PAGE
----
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Nine in 10 market research decision-makers believe that artificial intelligence (AI) will have a significant impact on the industry within 5 years, but most don’t know what that impact will look like, according to a report from Qualtrics [download page]. Even so, they remain largely positive about the types of effects that potentially will come.

Indeed, fully 93% believe that AI is an opportunity for the market-research industry as opposed to a threat (7%), and 8 in 10 likewise agree that AI will have a positive effect on the industry as opposed to lacking an impact (10%) or having a negative one (10%).

Yet separate results call into question just how positive that impact will be, as there are conflicting feelings about the industry. On the one hand, more respondents feel that AI will reduce (35%) the number of market research jobs than create more (26%). On the other hand, they are more likely to believe the market-research industry will expand (52%) than contract (11%) as a result of AI.

Perhaps market researchers feel that the number of jobs will decline, but that projects will carry a higher price? They certainly seem to think that AI has the potential to increase the quality of market research: three-quarters believe that the data produced through AI will be more accurate than it is today.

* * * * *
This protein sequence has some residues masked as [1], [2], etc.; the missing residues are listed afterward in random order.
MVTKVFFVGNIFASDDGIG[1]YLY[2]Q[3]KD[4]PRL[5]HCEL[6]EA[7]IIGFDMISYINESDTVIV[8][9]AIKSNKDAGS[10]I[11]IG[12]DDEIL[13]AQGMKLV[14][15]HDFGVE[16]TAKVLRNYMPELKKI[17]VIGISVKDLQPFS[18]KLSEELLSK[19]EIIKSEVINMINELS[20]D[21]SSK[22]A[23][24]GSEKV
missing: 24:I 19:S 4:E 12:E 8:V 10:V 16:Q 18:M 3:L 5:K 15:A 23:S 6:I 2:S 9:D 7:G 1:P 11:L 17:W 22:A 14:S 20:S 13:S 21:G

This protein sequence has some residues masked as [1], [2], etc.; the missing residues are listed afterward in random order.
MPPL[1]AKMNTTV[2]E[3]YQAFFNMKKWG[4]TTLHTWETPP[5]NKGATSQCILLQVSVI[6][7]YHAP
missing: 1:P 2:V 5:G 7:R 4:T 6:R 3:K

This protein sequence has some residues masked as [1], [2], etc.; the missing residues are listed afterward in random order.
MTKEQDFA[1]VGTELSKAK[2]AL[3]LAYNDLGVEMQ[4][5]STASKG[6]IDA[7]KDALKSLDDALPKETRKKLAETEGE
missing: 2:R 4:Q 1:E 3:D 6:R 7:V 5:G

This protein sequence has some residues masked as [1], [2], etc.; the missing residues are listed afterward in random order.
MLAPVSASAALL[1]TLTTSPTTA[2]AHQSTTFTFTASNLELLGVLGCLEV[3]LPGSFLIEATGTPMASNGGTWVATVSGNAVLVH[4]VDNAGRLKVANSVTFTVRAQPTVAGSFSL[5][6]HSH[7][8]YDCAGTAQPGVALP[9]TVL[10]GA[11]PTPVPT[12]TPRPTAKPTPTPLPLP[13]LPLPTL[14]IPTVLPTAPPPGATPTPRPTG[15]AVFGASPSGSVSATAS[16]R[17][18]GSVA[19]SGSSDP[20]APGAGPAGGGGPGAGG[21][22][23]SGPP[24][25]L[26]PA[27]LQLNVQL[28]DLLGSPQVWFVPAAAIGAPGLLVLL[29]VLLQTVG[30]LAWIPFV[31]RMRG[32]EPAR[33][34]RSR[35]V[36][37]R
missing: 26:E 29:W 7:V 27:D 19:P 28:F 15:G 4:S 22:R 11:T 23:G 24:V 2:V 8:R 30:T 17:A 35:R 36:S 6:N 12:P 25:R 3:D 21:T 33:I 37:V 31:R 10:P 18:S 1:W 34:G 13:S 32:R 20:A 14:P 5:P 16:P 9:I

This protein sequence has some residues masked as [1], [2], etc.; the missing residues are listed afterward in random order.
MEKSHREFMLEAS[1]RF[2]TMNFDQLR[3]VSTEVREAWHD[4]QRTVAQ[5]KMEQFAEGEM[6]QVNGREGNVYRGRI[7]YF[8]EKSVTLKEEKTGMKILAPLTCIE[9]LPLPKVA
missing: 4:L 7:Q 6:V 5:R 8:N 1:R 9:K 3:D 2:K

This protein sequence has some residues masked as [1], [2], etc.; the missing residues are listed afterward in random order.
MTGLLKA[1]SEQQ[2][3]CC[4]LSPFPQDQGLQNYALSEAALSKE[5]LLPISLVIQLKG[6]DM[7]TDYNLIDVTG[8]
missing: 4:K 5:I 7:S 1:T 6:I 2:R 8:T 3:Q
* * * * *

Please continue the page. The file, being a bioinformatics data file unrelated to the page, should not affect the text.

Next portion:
So which technologies will most impact the market-research industry? According to the 250 market research decision-makers surveyed, the top 5 will be:

  • Advanced data analysis (95%);
  • Automated stats analysis (94%);
  • Natural language processing (73%);
  • Text analysis (71%); and
  • Internet of Things (54%).

The near-ubiquitous response surrounding advanced data and automated stats analyses suggests that some particular jobs might be in trouble… Indeed, virtually all respondents feel that Statisticians (95%) and Research Analysts (94%) are among the positions most likely to be replaced by AI within 10 years.

Natural language processing, for its part, is projected to have an especially large impact on the Education, Financial Services, Retail and High Tech sectors. Respondents estimate that close to one-quarter of surveys (currently in text) could be spoken to a digital assistant within 5 years. There is some skepticism as to their near-term quality, though: only one-third feel they will be a better experience for respondents than typed surveys (which would be a welcome development), and just one-quarter feel they’ll yield higher data quality.

Meanwhile, the technologies that researches believe will least impact the industry are:

  • Survey design tools (91%);
  • Chatbots like Facebook Messenger (86%);
  • Virtual reality (86%);
  • Facial recognition (86%); and
  • Basic data analysis (73%).

Add it all up, and these are the tasks that AI is most likely to take over:

  • Determining sample sizes (72% believing within 5 years; 77% within 10 years);
  • Reading open-ended responses (62% and 72%, respectfully);
  • Running surveys (55% and 70%, respectively);
  • Statistical analysis (48% and 63%, respectively); and
  • Finding insights in feedback data (35% and 55%, respectively).

The full report is available to download here.

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